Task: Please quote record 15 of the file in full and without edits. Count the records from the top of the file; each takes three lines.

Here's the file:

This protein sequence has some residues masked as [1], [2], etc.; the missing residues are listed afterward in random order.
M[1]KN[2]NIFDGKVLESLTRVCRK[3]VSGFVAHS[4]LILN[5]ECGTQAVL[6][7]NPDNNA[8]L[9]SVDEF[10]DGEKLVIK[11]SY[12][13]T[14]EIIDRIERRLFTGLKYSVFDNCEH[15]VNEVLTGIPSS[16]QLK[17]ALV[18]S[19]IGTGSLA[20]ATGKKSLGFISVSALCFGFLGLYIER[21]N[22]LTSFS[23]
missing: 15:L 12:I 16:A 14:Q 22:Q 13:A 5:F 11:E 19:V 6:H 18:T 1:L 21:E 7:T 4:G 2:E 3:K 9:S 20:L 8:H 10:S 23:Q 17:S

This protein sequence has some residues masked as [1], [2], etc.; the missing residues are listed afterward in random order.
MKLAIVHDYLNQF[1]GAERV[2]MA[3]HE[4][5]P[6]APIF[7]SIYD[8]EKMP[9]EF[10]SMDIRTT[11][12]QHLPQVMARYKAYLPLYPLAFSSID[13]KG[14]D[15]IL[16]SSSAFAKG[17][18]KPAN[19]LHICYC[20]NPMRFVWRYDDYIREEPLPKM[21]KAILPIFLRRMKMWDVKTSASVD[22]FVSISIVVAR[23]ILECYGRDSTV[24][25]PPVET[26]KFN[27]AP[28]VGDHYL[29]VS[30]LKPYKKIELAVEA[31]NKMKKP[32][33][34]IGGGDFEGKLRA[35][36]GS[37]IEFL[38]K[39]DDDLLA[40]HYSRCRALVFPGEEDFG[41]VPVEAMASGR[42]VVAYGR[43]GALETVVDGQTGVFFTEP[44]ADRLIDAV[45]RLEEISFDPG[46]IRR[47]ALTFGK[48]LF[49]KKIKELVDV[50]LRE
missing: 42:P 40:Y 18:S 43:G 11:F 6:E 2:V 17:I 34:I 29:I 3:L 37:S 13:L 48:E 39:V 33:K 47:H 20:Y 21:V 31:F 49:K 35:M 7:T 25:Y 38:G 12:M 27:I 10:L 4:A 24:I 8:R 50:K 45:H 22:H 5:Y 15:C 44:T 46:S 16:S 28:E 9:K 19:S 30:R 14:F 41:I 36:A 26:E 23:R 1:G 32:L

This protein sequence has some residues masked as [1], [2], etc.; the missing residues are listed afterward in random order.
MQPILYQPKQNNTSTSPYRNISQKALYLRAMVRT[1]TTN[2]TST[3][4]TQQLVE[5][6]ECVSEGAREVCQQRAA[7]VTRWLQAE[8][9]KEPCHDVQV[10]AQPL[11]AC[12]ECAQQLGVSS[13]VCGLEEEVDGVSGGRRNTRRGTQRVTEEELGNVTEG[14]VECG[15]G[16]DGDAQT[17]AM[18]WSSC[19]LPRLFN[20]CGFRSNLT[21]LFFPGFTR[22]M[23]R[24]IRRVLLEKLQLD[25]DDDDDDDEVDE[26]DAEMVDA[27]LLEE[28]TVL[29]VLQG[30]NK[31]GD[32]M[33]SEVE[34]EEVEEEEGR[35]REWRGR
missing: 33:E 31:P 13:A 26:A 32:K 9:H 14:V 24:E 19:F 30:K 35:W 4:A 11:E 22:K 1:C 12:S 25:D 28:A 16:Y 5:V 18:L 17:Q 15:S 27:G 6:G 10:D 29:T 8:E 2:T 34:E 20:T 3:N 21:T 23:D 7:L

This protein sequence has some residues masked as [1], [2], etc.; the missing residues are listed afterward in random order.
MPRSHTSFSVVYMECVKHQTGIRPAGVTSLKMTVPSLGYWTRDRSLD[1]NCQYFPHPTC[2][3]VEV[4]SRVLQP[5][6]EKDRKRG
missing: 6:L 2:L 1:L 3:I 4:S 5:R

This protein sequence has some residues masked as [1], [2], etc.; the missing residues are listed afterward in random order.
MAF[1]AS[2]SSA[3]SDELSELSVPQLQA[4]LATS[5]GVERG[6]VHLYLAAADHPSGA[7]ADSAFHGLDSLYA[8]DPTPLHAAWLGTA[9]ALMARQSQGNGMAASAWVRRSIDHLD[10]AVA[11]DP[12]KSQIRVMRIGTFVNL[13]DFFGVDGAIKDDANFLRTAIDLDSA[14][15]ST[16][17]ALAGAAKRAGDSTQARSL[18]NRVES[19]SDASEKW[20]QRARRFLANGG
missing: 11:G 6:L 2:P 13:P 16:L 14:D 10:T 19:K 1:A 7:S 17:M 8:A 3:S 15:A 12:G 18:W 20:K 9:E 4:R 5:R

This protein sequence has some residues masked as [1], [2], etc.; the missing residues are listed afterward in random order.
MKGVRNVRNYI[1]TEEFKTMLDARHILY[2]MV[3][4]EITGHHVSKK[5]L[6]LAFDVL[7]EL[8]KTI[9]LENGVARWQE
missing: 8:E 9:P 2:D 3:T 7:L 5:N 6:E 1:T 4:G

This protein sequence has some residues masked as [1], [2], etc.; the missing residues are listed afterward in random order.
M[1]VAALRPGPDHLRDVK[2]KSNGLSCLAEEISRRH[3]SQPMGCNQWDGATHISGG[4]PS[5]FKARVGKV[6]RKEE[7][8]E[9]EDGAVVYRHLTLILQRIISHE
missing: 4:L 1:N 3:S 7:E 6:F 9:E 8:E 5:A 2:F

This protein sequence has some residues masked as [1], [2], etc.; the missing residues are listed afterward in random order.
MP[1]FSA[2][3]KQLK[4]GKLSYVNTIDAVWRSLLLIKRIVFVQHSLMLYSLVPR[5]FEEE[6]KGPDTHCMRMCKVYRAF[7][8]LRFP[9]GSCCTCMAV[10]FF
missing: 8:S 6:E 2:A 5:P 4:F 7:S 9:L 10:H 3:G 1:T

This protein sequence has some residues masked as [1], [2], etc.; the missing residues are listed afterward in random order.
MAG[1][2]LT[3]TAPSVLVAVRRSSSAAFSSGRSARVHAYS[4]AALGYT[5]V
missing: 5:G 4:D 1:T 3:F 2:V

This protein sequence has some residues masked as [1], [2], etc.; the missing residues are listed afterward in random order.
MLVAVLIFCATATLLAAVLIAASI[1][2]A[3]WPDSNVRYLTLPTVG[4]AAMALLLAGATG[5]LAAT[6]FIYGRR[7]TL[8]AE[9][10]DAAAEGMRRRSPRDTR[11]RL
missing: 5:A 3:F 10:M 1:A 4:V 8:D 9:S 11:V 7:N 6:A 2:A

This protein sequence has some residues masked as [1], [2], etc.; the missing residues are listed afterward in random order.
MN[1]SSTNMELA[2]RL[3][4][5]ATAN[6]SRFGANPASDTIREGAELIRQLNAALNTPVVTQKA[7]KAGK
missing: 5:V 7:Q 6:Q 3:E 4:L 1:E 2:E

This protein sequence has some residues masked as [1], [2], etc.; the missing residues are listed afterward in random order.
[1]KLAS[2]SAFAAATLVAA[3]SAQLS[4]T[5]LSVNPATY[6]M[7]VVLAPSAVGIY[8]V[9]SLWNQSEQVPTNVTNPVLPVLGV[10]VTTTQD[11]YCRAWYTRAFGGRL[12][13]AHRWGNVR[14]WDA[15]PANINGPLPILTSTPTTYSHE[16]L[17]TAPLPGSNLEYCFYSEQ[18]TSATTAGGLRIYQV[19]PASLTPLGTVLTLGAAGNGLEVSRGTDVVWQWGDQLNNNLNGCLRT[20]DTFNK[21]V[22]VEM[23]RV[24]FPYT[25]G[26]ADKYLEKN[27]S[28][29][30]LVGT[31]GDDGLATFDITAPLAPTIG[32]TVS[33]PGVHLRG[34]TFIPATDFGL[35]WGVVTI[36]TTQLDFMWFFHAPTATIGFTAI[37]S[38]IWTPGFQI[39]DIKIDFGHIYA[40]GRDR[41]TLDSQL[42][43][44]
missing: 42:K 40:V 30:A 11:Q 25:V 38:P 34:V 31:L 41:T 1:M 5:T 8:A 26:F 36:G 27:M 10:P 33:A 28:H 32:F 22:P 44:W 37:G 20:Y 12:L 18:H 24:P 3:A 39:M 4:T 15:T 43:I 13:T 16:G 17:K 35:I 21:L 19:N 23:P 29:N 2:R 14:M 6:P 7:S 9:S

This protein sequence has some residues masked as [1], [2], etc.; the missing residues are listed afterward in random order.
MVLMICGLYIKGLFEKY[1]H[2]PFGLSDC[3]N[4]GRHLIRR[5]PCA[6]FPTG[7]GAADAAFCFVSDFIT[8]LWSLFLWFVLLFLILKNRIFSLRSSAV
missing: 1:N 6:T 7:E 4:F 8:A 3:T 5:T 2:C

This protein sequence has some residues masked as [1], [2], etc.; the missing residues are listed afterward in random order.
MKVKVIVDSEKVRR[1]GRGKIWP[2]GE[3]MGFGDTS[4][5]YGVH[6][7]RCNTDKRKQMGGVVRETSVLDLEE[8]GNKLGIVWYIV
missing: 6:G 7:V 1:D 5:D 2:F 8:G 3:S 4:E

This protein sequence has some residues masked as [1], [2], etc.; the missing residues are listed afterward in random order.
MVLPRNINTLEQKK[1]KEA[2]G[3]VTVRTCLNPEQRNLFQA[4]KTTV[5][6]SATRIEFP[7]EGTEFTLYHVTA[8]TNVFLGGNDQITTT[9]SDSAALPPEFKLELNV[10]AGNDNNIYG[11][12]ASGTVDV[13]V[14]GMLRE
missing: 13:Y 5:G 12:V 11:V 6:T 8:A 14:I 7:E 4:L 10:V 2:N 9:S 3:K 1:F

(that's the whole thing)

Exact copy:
This protein sequence has some residues masked as [1], [2], etc.; the missing residues are listed afterward in random order.
MVLPRNINTLEQKK[1]KEA[2]G[3]VTVRTCLNPEQRNLFQA[4]KTTV[5][6]SATRIEFP[7]EGTEFTLYHVTA[8]TNVFLGGNDQITTT[9]SDSAALPPEFKLELNV[10]AGNDNNIYG[11][12]ASGTVDV[13]V[14]GMLRE
missing: 13:Y 5:G 12:V 11:V 6:T 8:A 14:I 7:E 4:L 10:V 2:N 9:S 3:K 1:F